How to Live with Your Parents (For the Rest of Your Life)
Episode 9: How to Get Involved
By: Carlos Uribe
How to Live With Your Parents (For the Rest of Your Life) is a show about a single mother who moves in with her parents right after a divorce.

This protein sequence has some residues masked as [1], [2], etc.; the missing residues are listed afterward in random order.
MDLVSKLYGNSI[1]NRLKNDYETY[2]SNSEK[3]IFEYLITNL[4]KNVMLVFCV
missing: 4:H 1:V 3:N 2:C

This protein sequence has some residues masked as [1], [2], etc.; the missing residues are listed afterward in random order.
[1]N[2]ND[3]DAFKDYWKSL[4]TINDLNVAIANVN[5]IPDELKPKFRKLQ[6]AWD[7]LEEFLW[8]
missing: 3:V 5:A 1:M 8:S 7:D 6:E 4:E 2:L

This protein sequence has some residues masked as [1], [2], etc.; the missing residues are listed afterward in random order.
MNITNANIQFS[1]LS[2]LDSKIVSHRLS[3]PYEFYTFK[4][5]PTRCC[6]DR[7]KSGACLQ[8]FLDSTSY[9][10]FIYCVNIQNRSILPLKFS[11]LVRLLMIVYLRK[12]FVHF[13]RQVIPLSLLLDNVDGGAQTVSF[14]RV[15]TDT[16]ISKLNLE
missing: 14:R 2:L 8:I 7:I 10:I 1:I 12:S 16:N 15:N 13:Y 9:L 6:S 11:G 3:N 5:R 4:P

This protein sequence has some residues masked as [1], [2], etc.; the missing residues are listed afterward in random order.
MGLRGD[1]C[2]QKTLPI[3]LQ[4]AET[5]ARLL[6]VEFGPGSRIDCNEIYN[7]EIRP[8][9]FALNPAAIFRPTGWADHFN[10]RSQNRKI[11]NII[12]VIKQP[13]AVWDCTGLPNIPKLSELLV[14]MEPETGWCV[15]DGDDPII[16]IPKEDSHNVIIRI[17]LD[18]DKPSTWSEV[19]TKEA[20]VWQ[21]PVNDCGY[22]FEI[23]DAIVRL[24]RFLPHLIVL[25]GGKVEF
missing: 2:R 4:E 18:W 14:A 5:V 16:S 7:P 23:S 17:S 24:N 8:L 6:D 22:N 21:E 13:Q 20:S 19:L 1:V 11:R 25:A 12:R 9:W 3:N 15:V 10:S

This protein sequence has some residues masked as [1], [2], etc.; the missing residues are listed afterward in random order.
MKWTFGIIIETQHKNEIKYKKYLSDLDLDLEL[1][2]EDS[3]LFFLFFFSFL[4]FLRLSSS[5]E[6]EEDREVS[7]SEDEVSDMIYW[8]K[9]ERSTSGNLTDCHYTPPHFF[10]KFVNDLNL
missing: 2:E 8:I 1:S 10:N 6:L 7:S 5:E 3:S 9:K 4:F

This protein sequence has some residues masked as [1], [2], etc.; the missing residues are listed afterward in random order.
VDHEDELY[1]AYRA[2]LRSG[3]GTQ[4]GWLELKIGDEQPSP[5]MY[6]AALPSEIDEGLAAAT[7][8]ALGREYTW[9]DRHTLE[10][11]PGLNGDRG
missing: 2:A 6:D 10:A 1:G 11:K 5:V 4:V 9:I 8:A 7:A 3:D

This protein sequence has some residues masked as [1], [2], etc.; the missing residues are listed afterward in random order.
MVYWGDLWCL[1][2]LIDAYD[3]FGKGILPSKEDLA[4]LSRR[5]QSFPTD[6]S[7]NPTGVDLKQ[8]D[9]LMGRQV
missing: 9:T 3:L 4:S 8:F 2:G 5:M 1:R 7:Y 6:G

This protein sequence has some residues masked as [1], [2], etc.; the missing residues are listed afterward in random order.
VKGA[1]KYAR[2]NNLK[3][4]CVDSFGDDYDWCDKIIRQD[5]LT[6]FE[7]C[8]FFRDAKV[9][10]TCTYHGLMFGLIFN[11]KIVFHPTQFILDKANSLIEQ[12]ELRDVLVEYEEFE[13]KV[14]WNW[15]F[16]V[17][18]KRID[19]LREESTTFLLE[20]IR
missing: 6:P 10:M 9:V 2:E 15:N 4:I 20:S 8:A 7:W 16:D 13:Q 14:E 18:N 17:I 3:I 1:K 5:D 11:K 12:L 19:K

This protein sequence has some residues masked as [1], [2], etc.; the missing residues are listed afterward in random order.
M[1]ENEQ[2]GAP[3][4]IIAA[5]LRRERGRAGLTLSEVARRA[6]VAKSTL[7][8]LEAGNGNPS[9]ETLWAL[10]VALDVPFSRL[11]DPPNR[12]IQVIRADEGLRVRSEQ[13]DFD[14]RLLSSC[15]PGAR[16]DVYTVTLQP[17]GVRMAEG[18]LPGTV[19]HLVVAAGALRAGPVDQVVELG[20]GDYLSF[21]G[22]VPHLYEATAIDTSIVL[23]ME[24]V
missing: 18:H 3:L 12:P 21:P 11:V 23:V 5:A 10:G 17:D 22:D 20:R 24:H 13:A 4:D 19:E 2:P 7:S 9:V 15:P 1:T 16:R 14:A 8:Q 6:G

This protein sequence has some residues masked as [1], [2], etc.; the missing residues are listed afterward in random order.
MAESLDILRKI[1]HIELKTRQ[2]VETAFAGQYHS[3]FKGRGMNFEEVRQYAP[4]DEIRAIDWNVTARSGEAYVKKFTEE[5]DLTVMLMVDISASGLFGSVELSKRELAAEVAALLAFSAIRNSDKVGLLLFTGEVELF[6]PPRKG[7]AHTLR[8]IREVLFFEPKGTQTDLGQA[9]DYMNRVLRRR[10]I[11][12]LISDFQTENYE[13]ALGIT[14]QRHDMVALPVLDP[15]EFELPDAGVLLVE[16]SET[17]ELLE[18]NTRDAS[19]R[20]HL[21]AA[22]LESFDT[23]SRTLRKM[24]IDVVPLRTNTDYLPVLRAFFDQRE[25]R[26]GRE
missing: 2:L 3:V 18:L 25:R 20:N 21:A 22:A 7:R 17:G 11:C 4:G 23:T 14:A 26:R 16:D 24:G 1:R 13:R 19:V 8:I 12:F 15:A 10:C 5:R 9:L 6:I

How to Get Involved is a surprisingly layered episode of How to Live With Your Parents because it actually states something about the consequences of Elaine's parenting style. There is a part of the episode where a young Polly compares herself to Rhoda. Her parents aren't happy with this because they think that she's more like Mary. In case you're lost, the series is making a reference to the classic sit-com The Mary Tyler Moore Show. This belief that Polly is Rhoda pervades throughout her life until her mother finally questions it. Why does Polly think she's a Rhoda? The answer is simple. Her own mother was Mary and there couldn't be two in the same household. So Polly became a Rhoda because she had to. Her parents were constantly outshining her because they wanted all their attention on themselves. They never sacrificed their lives for their daughter so she had to grow up independent but without any confidence because she was never treated as important by her parents. They might have claimed she was a Mary but they never canceled an event for her. They didn't pick her up from summer camp amongst numerous other things. Polly had vocal support but it had no backbone to back it up. What's worse is that they simply didn't let her shine. She's a capable human being but she doesn't believe it because her parents always stole the spotlight. Elaine might believe that her daughter is actually a Mary but she never acted on that belief until this episode. This is largely because they're afraid that Polly is holding herself back because she doesn't believe in herself and because they think that Natalie is developing the same self-confidence issues. After all, Natalie didn't want to be the lead but a background player in a play her dad is directing. In other words, Elaine and Max are confronted with how they might have an independent daughter but one whose holding herself back from success because of their own actions. Polly and Julian might be figuring life out but this is very much a redemption story for Max and Elaine. Their daughter living with them and Natalie gives them a second chance to act as proper parents. So I like how the show used The Mary Tyler Moore Show to comment on Polly's upbringing.